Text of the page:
Part the First
As I’ve mentioned before, my Tall, Dark, and Slightly Neanderthal fellow regards Soup As Meal with more than a little skepticism. He seems to think that I serve him soup as a punishment for something dire, and addresses his bowl with furrowed brow and a slightly wounded look on his face. Should I buy her flowers? it seems to say. Maybe that would get me real supper, with slabs of meat? Shall I apologize for something? What have I done?
I happen to adore soup in practically all its forms, so coming up with ways to eat soup, without being inundated by the flower-buying of a slightly-unsure man, becomes a bit of an exercise in creativity.
Part the Second
If soup has something solid to it, like dumplings, then that fellow I married feels a little better about it. However, to make soup for our family requires a bit of a vat or cauldron. Few home-use vats and cauldrons are more than 12″ wide, so that naturally limits the dumpling space, all the way down to “not going to make an impression on the appetites of my family.” And, I’ve had a few too many experiences with sneaky dumplings that grow exponentially in the pot, and boil over. Remember, I make soup as a Slacker Mom Supper. Scrubbing the stove of the scorched remains of sneaky, suicidal dumplings does not figure in the Slacker Mom Life Plan, and I can’t quite bring myself to have my minions do the scrubbing, as I blame myself for not anticipating the sneaky tendencies common to all dumpling-kind.
Part the Third
Contemplating Parts the First and Second brought me to this: what if I bake little drop biscuits (known for their more domesticated temperament, quite different from their rebellious simmered brethren) separate from the soup, place the biscuits in a bowl, and pour soup over the top? That gets me all the happiness of soup with dumplings (soft bready bits to soak up delightful broth), without any of the mess or fuss dealing with simmering sneaky dumplings. But, could it pass muster with my husband? Could this reversal of roles be the magic combination?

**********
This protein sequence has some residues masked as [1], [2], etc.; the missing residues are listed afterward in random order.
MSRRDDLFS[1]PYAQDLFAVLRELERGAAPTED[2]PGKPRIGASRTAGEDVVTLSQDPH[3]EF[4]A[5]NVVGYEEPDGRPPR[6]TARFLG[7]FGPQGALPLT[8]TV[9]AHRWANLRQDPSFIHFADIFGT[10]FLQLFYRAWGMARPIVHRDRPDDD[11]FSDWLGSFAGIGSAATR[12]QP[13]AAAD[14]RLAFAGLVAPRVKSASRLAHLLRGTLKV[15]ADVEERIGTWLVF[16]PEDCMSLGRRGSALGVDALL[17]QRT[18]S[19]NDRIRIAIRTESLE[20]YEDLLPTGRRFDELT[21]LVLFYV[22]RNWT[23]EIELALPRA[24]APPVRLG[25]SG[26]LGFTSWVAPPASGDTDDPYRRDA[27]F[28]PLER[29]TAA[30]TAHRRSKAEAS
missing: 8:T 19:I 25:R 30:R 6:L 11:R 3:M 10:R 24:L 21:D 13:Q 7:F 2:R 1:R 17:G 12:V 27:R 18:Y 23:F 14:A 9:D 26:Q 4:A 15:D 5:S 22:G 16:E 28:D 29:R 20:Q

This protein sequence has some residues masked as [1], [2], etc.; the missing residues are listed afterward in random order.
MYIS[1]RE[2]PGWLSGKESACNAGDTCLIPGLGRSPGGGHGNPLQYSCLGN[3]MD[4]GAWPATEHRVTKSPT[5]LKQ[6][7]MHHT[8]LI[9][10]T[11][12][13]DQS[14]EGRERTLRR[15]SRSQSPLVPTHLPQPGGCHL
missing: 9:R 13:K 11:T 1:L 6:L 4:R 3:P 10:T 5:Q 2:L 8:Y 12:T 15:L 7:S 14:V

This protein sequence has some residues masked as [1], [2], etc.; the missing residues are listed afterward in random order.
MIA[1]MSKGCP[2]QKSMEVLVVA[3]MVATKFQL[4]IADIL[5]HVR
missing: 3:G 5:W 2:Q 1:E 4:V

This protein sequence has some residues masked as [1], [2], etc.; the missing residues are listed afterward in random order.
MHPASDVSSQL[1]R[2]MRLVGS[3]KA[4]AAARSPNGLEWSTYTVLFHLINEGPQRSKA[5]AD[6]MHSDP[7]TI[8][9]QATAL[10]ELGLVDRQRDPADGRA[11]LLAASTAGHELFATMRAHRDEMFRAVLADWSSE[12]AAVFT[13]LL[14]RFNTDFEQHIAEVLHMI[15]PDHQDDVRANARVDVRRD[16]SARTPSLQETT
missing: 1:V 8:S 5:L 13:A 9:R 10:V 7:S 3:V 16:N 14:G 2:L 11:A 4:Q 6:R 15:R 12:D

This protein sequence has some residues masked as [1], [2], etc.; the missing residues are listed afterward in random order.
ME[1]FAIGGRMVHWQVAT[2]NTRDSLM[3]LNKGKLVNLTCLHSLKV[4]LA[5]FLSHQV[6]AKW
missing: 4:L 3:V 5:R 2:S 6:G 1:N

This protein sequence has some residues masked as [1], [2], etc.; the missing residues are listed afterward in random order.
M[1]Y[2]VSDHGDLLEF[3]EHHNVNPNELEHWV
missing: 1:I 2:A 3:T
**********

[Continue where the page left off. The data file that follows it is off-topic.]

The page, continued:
The Chicken & Vegetables
In a large stock pot, brown about 3 pounds of bone-in chicken thighs until the skins are deep brown in spots. This takes patience; be willing to walk away for 3-4 minutes at a time. Pour off the fat (keeping the browned bits if possible), and add in water to cover the chicken (about two quarts–you can use broth for this, if you like; you’ll end up with a very enriched flavor that I happen to like.) Drop in some rough-chopped garlic (at our house, “some” is generally about 5-6 cloves), a good tablespoon of salt, and generous grinds of black pepper. Cover, and let it boil lightly until the chicken meat comes easily off the bones.
Remove the chicken pieces and let them cool a bit. Skin and bone (discard this detritus). Shred or coarsely chop the chicken and return it to the broth. Saute a chopped onion and several stalks of chopped celery, cut a few carrots into coins, and toss that in with the broth, too. Let it all simmer until the carrots are tender, but not mush (otherwise, you can’t reheat this for Slacker Lunch the next day). Toss in a fat handful of fresh parsley, more pepper if desired, and possibly some granulated garlic to boost the flavor there if you like.
Thicken the broth your preferred way: a flour-cold water slurry, or a bit of cornstarch- cold water slurry, or even a little butter/flour roux ball (I should probably blog about those soon, I think.) Return the pot to a nice simmer and let the soup thicken.
Pre-heat the oven to 450* and lightly oil or grease a foil-lined cookie sheet. You could use any drop-biscuit recipe you like (possibly even a store-bought baking mix version, though I wish you wouldn’t), but here’s mine:
- 3 cups all-purpose unbleached flour
- 1 tablespoon salt
- 1 fat tablespoon aluminum-free baking powder
- 1/3 cup fat (butter, shortening… I’ve even used part butter, part lurking cream cheese from the back of the fridge. Just make sure it’s a solid fat, not oil)
- 1/3 or so cups fine-shredded medium or sharp cheddar cheese (totally optional… I do this when I don’t have butter, for a richer flavor.)
- 1 cup sour cream blended with 1 cup water
Blend the dry ingredients (and optional cheese), then use your fingers to rub in the fat. Stir in the sour cream/water mixture briefly to bring it all together.
Use a teaspoon to portion the dough on the baking sheet. A semi-heaping teaspoon makes an adorable mini-biscuit, adult bite-size or kid two-bite-size and delightful. Place the biscuits close together; it’s okay if they do touch.
Pop into the 450* oven for about 15 to 20 minutes, until the mini-biscuit not-dumplings are browning on top, and quite deeply golden underneath. The sour cream in the dough helps a lot with developing a nice color on the bottoms.
Remove from the oven, and invert immediately, peeling off the foil to reveal the gorgeous ranks of crispy, browned not-dumpling bottoms.
To serve, break off a few not-dumplings and place in a bowl. Spoon the hot soup over the top, and enjoy. It’s very easy to vary the portion size for small, middling, and Neanderthal-sized appetites.
And yes, my Tall, Dark, and Slightly Neanderthal fellow willingly ate a bowl, went back for seconds, and didn’t gripe at leftovers, either. He’s not been skulking about trying to find ways to make up for whatever it was he did that got him punished with soup, so I think the Reverse Dumpling method may work.